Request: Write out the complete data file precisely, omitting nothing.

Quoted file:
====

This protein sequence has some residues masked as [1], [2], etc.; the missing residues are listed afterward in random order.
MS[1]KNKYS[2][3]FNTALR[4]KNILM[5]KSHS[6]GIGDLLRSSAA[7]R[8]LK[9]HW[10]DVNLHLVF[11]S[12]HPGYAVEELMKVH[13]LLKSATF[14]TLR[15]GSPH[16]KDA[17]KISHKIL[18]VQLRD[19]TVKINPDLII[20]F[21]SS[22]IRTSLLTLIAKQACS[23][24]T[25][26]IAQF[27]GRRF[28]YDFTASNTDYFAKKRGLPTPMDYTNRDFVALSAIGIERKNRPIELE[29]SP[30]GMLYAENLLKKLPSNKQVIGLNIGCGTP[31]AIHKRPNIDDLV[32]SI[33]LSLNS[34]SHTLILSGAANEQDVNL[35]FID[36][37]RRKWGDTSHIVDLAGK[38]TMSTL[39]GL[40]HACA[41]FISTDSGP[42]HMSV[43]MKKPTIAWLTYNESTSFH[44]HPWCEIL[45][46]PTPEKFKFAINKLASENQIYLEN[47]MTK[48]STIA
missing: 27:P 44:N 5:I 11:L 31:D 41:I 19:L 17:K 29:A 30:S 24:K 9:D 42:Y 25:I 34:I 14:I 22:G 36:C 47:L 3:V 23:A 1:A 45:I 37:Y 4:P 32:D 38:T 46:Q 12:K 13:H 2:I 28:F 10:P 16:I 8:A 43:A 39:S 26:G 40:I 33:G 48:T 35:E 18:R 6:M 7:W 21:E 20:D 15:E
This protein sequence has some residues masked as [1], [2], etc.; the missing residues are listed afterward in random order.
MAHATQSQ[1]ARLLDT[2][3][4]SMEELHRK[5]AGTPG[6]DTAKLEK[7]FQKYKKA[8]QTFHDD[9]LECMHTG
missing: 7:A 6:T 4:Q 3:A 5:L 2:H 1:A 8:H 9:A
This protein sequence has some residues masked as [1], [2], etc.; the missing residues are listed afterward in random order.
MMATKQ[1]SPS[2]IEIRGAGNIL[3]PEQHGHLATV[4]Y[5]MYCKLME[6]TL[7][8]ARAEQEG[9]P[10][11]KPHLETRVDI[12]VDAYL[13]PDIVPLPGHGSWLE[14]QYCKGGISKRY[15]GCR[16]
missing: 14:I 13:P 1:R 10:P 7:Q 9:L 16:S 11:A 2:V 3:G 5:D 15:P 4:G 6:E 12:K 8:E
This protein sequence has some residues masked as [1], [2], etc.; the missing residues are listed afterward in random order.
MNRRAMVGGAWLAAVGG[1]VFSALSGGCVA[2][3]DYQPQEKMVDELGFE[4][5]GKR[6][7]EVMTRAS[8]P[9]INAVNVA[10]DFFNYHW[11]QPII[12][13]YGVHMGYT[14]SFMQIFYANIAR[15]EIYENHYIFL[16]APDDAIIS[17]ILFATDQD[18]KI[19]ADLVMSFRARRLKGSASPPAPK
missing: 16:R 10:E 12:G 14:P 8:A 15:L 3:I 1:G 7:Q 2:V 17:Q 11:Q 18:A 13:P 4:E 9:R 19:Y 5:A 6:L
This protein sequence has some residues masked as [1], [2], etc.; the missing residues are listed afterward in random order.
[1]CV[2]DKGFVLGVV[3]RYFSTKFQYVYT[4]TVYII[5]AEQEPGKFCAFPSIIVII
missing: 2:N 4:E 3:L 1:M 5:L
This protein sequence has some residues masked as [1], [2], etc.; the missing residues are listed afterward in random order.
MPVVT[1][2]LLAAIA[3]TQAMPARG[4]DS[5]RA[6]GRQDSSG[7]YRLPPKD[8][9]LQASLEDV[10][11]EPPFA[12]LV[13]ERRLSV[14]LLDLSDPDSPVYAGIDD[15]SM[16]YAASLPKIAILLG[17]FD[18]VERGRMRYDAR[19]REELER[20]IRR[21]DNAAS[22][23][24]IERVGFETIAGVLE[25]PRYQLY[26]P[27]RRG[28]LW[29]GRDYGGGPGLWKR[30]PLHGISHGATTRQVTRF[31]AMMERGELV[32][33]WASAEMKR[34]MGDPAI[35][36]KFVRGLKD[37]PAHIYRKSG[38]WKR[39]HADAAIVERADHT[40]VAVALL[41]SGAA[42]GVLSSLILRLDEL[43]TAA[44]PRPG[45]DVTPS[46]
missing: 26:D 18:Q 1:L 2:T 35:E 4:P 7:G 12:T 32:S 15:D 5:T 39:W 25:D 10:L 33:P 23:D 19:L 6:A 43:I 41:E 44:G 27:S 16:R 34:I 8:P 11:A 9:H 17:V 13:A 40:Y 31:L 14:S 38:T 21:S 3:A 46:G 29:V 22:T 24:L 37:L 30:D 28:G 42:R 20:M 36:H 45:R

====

This protein sequence has some residues masked as [1], [2], etc.; the missing residues are listed afterward in random order.
MS[1]KNKYS[2][3]FNTALR[4]KNILM[5]KSHS[6]GIGDLLRSSAA[7]R[8]LK[9]HW[10]DVNLHLVF[11]S[12]HPGYAVEELMKVH[13]LLKSATF[14]TLR[15]GSPH[16]KDA[17]KISHKIL[18]VQLRD[19]TVKINPDLII[20]F[21]SS[22]IRTSLLTLIAKQACS[23][24]T[25][26]IAQF[27]GRRF[28]YDFTASNTDYFAKKRGLPTPMDYTNRDFVALSAIGIERKNRPIELE[29]SP[30]GMLYAENLLKKLPSNKQVIGLNIGCGTP[31]AIHKRPNIDDLV[32]SI[33]LSLNS[34]SHTLILSGAANEQDVNL[35]FID[36][37]RRKWGDTSHIVDLAGK[38]TMSTL[39]GL[40]HACA[41]FISTDSGP[42]HMSV[43]MKKPTIAWLTYNESTSFH[44]HPWCEIL[45][46]PTPEKFKFAINKLASENQIYLEN[47]MTK[48]STIA
missing: 27:P 44:N 5:I 11:L 31:D 41:I 19:L 17:K 29:A 30:S 24:K 9:D 42:Y 25:I 34:I 14:I 22:G 36:C 47:L 3:V 23:A 1:A 45:I 37:Y 4:P 32:D 38:T 46:Q 12:K 13:H 2:I 28:F 10:P 16:I 8:A 43:A 39:S 26:G 40:I 33:G 48:T 35:E 18:R 6:M 7:W 21:E 20:D 15:E
This protein sequence has some residues masked as [1], [2], etc.; the missing residues are listed afterward in random order.
MAHATQSQ[1]ARLLDT[2][3][4]SMEELHRK[5]AGTPG[6]DTAKLEK[7]FQKYKKA[8]QTFHDD[9]LECMHTG
missing: 7:A 6:T 4:Q 3:A 5:L 2:H 1:A 8:H 9:A
This protein sequence has some residues masked as [1], [2], etc.; the missing residues are listed afterward in random order.
MMATKQ[1]SPS[2]IEIRGAGNIL[3]PEQHGHLATV[4]Y[5]MYCKLME[6]TL[7][8]ARAEQEG[9]P[10][11]KPHLETRVDI[12]VDAYL[13]PDIVPLPGHGSWLE[14]QYCKGGISKRY[15]GCR[16]
missing: 14:I 13:P 1:R 10:P 7:Q 9:L 16:S 11:A 2:V 3:G 5:D 15:P 4:G 6:E 12:K 8:E
This protein sequence has some residues masked as [1], [2], etc.; the missing residues are listed afterward in random order.
MNRRAMVGGAWLAAVGG[1]VFSALSGGCVA[2][3]DYQPQEKMVDELGFE[4][5]GKR[6][7]EVMTRAS[8]P[9]INAVNVA[10]DFFNYHW[11]QPII[12][13]YGVHMGYT[14]SFMQIFYANIAR[15]EIYENHYIFL[16]APDDAIIS[17]ILFATDQD[18]KI[19]ADLVMSFRARRLKGSASPPAPK
missing: 16:R 10:E 12:G 14:P 8:A 15:L 3:I 1:G 7:Q 2:V 17:Q 11:Q 18:A 13:P 4:E 9:R 19:Y 5:A 6:L
This protein sequence has some residues masked as [1], [2], etc.; the missing residues are listed afterward in random order.
[1]CV[2]DKGFVLGVV[3]RYFSTKFQYVYT[4]TVYII[5]AEQEPGKFCAFPSIIVII
missing: 2:N 4:E 3:L 1:M 5:L
This protein sequence has some residues masked as [1], [2], etc.; the missing residues are listed afterward in random order.
MPVVT[1][2]LLAAIA[3]TQAMPARG[4]DS[5]RA[6]GRQDSSG[7]YRLPPKD[8][9]LQASLEDV[10][11]EPPFA[12]LV[13]ERRLSV[14]LLDLSDPDSPVYAGIDD[15]SM[16]YAASLPKIAILLG[17]FD[18]VERGRMRYDAR[19]REELER[20]IRR[21]DNAAS[22][23][24]IERVGFETIAGVLE[25]PRYQLY[26]P[27]RRG[28]LW[29]GRDYGGGPGLWKR[30]PLHGISHGATTRQVTRF[31]AMMERGELV[32][33]WASAEMKR[34]MGDPAI[35][36]KFVRGLKD[37]PAHIYRKSG[38]WKR[39]HADAAIVERADHT[40]VAVALL[41]SGAA[42]GVLSSLILRLDEL[43]TAA[44]PRPG[45]DVTPS[46]
missing: 26:D 18:Q 1:L 2:T 35:E 4:P 7:G 12:T 32:S 15:D 5:T 39:W 25:D 10:L 33:P 23:D 19:L 6:A 43:I 41:E 44:G 27:S 16:R 34:I 8:P 11:A 9:H 17:V 13:A 40:Y 31:L 14:S 38:T 21:S 3:A 46:G 29:V 22:T 24:L 37:L 30:D 28:G 42:R 20:M 36:H 45:R